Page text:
Kopi Kawa, When Your Coffee is Also a Tea
Indonesia is known for world’s most delicious coffee. You name it, from Java Arabica to Toraja Kalosi, we have a broad spectrum of coffee to try, even if you trace it, there’s a local coffee shop in Yogyakarta that sells these variants of coffee, up to the level when they included the farmers and their own methods as tool for classification. We also home for world famous civet poop coffee or “Kopi Luwak” (although recently, its popularity is shadowed by Thai elephant poop coffee, somehow). “Kopi” means coffee and “Luwak” means civet in Bahasa Indonesia.
Back to the Dutch colonial era, the Kopi Luwak was originally invented by local Javanese people as the result of when the Dutch took away the coffee beans for themselves to drink and trade. Leaving the locals to decided (I don’t know why and how they even thinking of it) to took the civet excrements, rinse them up to clean the coffee bean, and roasted the bean, which turned out to be more valuable than normal coffee. Although I’m not a coffee person as my dad, I could tell you biologically because the civet knows that they like only the most ripe coffee fruits. This also combined that the biological process on the civet body, the enzymatic process, further enhanced the coffee flavor. I remembered that some of the researchers are now trying to imitate this enzymatic process outside the civet body (this is because due to the high demand, some scumbags are force feeding the civet to bleed with the coffee fruit, while you are actually have to let the civet pick the fruit for you).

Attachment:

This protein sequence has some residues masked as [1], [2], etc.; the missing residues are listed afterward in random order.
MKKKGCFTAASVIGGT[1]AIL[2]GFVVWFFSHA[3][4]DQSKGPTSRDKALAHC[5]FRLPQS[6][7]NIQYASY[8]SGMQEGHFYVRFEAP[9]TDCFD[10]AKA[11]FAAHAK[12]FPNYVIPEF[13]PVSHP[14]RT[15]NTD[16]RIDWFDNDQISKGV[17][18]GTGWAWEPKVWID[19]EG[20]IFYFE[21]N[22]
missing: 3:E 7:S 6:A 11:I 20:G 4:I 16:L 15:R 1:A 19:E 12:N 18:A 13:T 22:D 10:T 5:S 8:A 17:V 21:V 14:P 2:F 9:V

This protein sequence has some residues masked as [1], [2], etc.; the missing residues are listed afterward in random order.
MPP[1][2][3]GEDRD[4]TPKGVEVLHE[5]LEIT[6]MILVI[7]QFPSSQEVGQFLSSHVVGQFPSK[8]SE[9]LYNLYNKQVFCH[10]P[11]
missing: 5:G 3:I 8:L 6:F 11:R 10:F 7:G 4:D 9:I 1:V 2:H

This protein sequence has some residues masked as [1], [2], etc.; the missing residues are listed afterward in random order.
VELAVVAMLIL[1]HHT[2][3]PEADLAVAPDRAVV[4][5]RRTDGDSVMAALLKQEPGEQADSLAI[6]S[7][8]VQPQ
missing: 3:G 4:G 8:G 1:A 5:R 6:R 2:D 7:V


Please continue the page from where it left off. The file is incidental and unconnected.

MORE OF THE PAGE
Well, that’s in Java. Their innovation are now one of the most expensive coffee in the world. It’s another story in Sumatra. In 1840, following 10 years earlier success of coffee planting in Java, Governor General Van den Bosch decided to grow a coffee plantation in Minang, West Sumatra with locals as slave labors. His iron-fist and strict rules obligated that no coffee beans would be spilled on the way. Leaving no chance for the locals to pick any beans.
Instead of picking the poop of the civets, the locals of Sumatra decided to pick the coffee leaves instead, drying them up, leaving the end product called “Kopi Kawa”. The name “Kawa” was originated from “qahwah” (قهوة) in Arabic, that means coffee. Don’t ask me why the name is translated into the abundant words “coffee coffee” here.
Now in present day. Lucky for me, I had a chance to try the Kopi Kawa myself in Jakarta. So I visit the coffee shop, Kedai Kawa Wahidin, located in Tebet, South Jakarta. When I look into their menu, their drinks are mostly traditional coffee based drink of West Sumatra. I was then ordered the Kopi Kawa, one original, another with milk as comparison.
When the drinks arrived, I was amazed. So they placed the drink on a coconut shell. As for the first impression, it looks like tea with even darker color. It has, odd smell, very rich in metabolites (I could tell, it’s kinda aromatic and strong). Then I took a sip. It’s bitter and due to higher plant secondary metabolites accumulation on the leaves, it provides very strong, strange aftertaste and leaving an astringent flavor on your mouth. Honestly, the drink is not my favorite, but in the name of knowledge, I decided to try it anyway. And the one with milk, I was glad that they give me the sweetened condensed milk instead of liquid fresh milk, because it helps with the flavor a lot. But still, the flavor is too strong.
Final verdict, it’s okay to try it to satisfy your curiosity and for a challenge, and ultimately to understand, and to appreciate the local Minangkabau (West Sumatra) culture. I don’t say it’s bad, simply because I’m not a fan of coffee.
Location: KEDAI KAWA WAHIDIN, Jl. K.H. Abdullah Syafei no. 57B, Tebet, South Jakarta, Indonesia (Google Map: Link)
- Kawa Original – IDR 9.5k
- Kawa Susu (with milk) – IDR 12k
My notes: Take your friends, or family with you, you probably need them to drink with you!